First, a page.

Retirement, reemployment age SG
In this article

Prime Minister Lee Hsien Loong outlined several plans at the recent National Day Rally, and one of them is to raise our “retirement age and re-employment age to 65 and 70 respectively by 2030”.

If you have trawled through the comments sections of local media publications enough, you would already be able to foresee the kind of ruckus people will make over this. 

For example, the most common narrative will sound like this: “This is gahmen’s way of forcing you to work till you die!” And in this case, it’s easy to translate this to mean ‘working until 65 before one can retire’. 

But What Do The Changes Mean For Us?

An infographic overview of the recent changes on the statutory retirement, re-employment age, and CPF contributions for older workersImage Credit: Channel News Asia

Accompanying this change is an increase to the CPF contributions for older workers as well, but there are no changes to the CPF withdrawal policy. Thus, as written by Investment Moats, the government (or PM Lee) is effectively saying: “I will raise the retirement age, I will give you more official protection on working longer, yet you can still withdraw your CPF as same as the current plan. It is your choice whether you want to delay to 70 years old or not. It is up to you.”

And for those who wish to retire, nothing is stopping them. 

Ultimately, these changes are merely a way for the government to create a more inclusive landscape for the older folks who still want to continue working in their sixties. 

However, therein lies the problem as well.

Do People Really Want To Continue Working In Their Sixties?

In a dipstick survey I did with 20 Singaporean millennials in their twenties and early thirties, the general consensus (more than half) is that while this is a positive change, it also worries them because in a way, it is a reminder of the very real worry of not being able to retire early (or at all). 

A screenshot shared by a colleague:
“I am a younger worker and I already don’t want to work.”

It’s undeniable that this is a well-intentioned change to help citizens cope with the rising costs of living, but it also shows the sad reality of how it is the only way forward for some people: to continue working to survive.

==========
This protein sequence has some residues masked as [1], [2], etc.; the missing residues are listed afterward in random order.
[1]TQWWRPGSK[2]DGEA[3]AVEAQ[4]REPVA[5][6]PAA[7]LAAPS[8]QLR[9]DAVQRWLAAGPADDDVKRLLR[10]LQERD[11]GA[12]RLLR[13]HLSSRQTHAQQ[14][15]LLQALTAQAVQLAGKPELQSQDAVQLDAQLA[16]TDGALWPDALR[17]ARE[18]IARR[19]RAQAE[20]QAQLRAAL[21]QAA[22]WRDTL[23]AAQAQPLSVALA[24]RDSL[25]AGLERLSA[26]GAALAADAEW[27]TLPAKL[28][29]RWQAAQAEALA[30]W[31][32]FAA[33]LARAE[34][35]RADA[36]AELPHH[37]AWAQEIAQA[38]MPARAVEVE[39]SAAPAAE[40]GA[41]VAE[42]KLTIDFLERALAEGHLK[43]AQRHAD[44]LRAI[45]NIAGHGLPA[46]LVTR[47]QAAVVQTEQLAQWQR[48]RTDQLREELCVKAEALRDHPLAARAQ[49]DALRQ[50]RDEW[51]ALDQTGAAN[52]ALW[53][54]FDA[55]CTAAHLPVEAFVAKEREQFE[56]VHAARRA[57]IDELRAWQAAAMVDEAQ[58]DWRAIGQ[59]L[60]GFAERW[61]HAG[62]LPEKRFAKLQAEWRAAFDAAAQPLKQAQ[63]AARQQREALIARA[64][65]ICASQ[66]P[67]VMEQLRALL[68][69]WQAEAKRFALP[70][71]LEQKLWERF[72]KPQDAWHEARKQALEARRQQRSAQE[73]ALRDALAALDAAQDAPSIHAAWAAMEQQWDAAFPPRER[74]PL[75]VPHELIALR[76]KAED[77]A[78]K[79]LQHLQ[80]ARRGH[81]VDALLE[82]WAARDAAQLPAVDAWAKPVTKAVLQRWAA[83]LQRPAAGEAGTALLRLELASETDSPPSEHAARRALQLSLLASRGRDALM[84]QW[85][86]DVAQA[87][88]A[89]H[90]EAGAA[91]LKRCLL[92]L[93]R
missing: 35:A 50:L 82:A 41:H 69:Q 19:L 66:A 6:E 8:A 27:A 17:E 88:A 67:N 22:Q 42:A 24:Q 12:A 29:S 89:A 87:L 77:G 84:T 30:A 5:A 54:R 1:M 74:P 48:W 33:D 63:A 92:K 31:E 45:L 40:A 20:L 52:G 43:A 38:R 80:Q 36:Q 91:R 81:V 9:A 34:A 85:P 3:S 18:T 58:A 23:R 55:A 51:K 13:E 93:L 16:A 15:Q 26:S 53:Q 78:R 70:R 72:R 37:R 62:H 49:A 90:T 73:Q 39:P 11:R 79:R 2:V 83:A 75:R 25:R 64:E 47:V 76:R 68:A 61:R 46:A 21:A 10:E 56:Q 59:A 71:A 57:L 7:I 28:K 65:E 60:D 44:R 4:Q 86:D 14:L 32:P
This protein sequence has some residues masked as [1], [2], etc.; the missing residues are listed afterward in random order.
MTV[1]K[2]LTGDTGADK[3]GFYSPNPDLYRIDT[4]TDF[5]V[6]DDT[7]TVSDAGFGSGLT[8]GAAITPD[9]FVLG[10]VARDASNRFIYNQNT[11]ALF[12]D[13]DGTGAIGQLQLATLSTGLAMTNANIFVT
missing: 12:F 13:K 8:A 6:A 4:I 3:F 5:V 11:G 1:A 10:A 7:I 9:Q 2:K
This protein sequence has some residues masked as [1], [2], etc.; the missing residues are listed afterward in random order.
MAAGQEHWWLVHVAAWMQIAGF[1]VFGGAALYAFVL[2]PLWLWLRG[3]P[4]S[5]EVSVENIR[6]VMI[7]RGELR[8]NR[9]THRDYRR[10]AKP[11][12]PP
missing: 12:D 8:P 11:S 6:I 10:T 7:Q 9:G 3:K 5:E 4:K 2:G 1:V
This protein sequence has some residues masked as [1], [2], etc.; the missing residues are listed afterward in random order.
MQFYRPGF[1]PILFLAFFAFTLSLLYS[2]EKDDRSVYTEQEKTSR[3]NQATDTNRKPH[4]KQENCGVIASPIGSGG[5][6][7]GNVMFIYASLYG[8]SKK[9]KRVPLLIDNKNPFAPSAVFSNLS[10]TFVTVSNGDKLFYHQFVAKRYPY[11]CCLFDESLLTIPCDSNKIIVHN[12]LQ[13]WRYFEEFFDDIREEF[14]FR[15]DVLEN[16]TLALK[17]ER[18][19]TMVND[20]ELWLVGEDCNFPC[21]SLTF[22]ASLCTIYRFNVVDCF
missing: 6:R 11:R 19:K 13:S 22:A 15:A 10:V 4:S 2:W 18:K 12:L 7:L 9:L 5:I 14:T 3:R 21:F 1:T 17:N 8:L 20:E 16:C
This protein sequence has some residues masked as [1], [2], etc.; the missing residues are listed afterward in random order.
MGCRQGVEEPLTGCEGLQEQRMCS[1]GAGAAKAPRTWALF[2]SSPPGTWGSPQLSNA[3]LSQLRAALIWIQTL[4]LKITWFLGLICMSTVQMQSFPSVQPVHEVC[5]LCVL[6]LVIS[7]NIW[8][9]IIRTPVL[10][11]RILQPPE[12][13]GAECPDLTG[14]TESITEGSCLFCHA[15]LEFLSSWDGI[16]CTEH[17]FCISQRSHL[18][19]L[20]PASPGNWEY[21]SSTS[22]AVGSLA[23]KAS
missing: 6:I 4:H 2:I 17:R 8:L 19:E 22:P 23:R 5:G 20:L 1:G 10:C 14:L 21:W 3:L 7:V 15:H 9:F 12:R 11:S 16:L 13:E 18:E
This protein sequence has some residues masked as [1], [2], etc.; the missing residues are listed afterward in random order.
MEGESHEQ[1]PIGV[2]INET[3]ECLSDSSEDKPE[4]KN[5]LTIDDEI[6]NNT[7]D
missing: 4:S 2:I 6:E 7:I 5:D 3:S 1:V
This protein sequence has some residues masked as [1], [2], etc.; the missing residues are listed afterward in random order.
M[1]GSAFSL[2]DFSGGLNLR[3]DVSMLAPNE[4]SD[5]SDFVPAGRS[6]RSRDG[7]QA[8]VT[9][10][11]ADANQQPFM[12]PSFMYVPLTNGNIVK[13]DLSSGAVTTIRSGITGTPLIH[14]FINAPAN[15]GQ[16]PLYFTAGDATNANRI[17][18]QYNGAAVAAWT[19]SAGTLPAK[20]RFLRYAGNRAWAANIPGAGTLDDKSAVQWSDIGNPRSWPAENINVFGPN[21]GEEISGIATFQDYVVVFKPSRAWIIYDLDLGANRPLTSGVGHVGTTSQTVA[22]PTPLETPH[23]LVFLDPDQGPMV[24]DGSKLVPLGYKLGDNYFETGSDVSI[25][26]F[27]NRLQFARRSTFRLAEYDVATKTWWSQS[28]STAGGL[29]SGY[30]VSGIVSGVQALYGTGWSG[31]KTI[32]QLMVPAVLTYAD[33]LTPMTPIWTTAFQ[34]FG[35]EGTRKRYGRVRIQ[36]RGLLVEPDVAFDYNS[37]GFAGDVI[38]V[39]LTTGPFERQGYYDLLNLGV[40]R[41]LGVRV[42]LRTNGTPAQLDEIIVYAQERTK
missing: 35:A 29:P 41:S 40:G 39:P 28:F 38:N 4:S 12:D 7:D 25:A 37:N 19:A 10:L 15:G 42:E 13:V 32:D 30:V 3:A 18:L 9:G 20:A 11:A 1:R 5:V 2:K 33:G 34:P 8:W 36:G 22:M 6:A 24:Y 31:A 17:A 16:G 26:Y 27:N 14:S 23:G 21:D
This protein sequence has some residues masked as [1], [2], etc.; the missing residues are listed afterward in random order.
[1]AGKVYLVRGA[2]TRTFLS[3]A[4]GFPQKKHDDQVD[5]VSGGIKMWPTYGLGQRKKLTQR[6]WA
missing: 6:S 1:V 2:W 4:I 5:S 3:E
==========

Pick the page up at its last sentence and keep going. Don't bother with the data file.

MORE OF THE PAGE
For one 25-year-old white-collar worker, the government may frame it as people wanting to work longer, but “it’s more like they are saying ‘please let me work’ because they don’t have enough financial support and still need to earn money—it’s a need, not a want.”

Times are different now

For Johnathan, 29, it makes sense to raise the retirement age because of the increased average life expectancy in Singapore today. 

“In the past when people die at 65, the retirement age of 55 makes sense. You work for 35 years and retire for your last 10 years. That’s an approximate 3:1 ratio. Checks out. 

Today, we have people hoping to work for 45 years (20 to 65) and retire for 20 years (65 to 85).”

That’s an approximate 2:1 work-retirement life ratio.

In other words, unless you’re saving 50% of your salary right now, it doesn’t make practical sense for you to be retiring at 65 or even earlier. 

With that said, the financial capability to retire depends on one’s earning power in our prime working years, which is also determined by many other factors as well. 

“I think the entitled mindset frames this as ‘I work hard for 40 years and yet don’t have money to retire,’ but the truth is, what you choose to do in these 40 years matter too.” 

For instance, if one hadn’t studied or worked hard in earlier years, one would be less financially capable of retiring early than those who had worked for it.

Another, a 22-year-old university student, added that she supported the move also because it encourages the older generation to stay active.